Watch music legends protest at Westminster to save UK’s small live music venues

Billy Bragg, Pink Floyd's Nick Mason and more support new Agent of Change campaign

Music icons such as Pink Floyd drummer Nick Mason and Billy Bragg have spoken to NME about why they are backing a new campaign to stop the closure of independent live music venues across the UK.

Bragg, Mason, plus a member of Everything Everything, musician Nadine Shah, Labour MP Tom Watson and many more from the worlds of music and politics descended upon Westminster earlier today (January 10), gathering outside the Houses of Parliament to show support for the UK Music initiative, Agent Of Change.

Senior Labour MP John Spellar introduced a new Planning Bill in the House of Commons today in an effort to implement the Agent of Change principle into UK law.


If implemented, the principle would force developers to take account of the impact of any new scheme on pre-existing businesses – like music venues – before going ahead with their plans.

“If you’re going to invest in an area, you got to protect the cultural assets already in that area,” Tom Watson MP reasoned, speaking to NME. “We should put the responsibility on developers to soundproof those buildings, but it needs a law change to oblige them to do that.”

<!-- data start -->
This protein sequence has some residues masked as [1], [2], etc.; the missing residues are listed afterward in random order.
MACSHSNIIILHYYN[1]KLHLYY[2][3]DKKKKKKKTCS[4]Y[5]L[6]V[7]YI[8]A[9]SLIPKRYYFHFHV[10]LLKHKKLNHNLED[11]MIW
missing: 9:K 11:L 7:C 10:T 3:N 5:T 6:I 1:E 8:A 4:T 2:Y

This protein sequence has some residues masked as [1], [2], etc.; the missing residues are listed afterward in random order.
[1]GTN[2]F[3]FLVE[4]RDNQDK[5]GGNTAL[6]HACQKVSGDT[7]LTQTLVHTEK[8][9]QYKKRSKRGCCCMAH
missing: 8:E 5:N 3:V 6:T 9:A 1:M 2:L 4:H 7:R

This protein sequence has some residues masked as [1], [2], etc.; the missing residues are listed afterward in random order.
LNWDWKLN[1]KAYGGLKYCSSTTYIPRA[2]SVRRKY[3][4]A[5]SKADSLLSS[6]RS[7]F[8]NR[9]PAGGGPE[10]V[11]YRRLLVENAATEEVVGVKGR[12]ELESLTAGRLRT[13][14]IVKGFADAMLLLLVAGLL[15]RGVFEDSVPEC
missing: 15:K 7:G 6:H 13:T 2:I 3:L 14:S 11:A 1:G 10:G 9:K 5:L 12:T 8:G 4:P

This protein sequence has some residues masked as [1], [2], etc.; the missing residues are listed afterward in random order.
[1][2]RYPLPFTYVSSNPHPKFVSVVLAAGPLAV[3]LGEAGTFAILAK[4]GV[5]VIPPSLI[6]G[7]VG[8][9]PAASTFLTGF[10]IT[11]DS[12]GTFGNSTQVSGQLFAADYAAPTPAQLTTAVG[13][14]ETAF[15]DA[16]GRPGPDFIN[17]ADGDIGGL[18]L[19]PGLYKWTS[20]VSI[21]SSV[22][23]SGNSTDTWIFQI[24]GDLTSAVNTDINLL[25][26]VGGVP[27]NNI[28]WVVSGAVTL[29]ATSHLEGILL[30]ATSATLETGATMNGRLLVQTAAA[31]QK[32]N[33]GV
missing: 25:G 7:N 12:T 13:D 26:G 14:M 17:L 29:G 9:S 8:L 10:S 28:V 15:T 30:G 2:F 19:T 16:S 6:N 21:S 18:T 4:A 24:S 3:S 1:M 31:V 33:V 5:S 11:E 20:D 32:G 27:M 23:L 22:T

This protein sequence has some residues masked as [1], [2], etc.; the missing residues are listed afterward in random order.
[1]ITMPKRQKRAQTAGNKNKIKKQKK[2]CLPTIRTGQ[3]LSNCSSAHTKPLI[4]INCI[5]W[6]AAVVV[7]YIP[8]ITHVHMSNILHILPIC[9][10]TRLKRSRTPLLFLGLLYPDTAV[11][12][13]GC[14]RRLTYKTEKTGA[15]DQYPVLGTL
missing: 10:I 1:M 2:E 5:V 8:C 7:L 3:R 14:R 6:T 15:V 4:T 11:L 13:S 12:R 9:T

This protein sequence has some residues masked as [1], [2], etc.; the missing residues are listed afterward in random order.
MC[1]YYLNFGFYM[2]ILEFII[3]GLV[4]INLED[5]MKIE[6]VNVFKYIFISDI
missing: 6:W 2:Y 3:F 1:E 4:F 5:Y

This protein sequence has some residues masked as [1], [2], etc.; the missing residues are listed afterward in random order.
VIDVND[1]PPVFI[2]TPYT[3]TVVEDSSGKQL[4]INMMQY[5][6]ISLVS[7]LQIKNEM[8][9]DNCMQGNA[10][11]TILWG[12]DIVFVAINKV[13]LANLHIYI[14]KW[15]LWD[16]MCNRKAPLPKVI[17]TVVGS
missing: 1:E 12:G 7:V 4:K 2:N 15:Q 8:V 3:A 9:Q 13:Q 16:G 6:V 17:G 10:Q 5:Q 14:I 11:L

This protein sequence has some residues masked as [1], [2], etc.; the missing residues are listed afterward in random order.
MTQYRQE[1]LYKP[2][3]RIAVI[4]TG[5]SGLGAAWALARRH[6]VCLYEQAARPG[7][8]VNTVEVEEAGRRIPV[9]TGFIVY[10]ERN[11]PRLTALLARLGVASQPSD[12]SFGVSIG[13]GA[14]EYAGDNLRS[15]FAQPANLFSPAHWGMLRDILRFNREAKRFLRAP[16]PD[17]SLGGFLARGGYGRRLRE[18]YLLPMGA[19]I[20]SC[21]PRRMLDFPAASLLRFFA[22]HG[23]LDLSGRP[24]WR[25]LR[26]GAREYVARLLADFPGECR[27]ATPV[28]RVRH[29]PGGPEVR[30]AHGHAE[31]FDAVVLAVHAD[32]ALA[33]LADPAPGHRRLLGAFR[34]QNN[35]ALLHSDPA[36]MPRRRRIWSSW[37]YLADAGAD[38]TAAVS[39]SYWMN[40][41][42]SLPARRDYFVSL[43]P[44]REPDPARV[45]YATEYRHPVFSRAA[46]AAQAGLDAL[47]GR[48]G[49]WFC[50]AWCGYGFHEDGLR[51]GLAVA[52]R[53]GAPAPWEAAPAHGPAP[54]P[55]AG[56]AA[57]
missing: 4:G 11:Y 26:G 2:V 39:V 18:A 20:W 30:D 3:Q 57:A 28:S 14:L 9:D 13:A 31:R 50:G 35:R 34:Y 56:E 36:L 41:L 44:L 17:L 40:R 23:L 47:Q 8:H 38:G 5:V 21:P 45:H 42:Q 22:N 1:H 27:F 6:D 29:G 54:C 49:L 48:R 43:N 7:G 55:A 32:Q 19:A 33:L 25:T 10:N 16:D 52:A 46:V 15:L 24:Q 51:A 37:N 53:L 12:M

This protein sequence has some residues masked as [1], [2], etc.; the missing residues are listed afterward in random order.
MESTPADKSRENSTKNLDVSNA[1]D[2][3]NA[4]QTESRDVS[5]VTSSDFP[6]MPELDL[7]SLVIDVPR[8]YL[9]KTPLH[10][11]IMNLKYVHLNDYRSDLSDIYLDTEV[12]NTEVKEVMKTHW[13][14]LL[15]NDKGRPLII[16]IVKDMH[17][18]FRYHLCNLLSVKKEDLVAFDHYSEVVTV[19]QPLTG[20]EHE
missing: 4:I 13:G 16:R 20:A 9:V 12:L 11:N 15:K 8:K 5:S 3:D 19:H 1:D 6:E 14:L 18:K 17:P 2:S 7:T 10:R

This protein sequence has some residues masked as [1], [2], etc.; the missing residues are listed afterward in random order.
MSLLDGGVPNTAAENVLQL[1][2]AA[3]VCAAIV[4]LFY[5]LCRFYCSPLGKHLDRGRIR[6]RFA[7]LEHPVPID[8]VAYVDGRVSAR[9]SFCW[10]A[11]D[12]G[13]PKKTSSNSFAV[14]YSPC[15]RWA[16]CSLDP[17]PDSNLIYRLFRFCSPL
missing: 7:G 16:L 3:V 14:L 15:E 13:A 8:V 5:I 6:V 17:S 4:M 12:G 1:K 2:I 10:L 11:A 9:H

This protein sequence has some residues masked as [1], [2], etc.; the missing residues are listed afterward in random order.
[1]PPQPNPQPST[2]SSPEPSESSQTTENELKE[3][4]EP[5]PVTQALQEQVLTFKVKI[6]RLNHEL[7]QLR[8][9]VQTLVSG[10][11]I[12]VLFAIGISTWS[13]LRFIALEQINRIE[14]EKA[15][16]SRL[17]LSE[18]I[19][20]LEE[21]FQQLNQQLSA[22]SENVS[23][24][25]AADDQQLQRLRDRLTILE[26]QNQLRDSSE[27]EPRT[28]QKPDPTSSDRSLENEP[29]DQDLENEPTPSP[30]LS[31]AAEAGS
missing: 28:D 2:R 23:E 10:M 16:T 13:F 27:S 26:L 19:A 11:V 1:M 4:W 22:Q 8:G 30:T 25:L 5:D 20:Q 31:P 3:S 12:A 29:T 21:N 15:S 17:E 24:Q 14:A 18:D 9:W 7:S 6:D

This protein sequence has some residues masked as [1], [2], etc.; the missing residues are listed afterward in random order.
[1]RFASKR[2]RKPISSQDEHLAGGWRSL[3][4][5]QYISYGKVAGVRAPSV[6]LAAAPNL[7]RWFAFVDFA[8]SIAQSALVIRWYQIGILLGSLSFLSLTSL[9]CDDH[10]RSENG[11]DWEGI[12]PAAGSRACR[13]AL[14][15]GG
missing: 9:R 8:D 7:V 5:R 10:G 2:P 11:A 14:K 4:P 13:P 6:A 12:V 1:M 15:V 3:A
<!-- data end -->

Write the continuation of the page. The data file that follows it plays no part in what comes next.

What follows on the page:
Billy Bragg, meanwhile, said that the UK was “destroying our seedbed by losing our small venues”, arguing that an artist like Ed Sheeran wouldn’t have broken through if it wasn’t for small venues. He also stressed the importance of “getting people talking” about the issue.

“It’s a much tougher environment for young musicians now than in our day,” Pink Floyd’s Nick Mason added. “It’s really important to retain anything that might actually allow people to not only develop their craft but actually earn some money from it.”

Although not present at the launch, Paul McCartney has also backed the campaign, warning that “the future of music is in danger”.


“Without the grassroots clubs, pubs and music venues my career could have been very different,” he said. “If we don’t support music at this level, then the future of music in general is in danger.”

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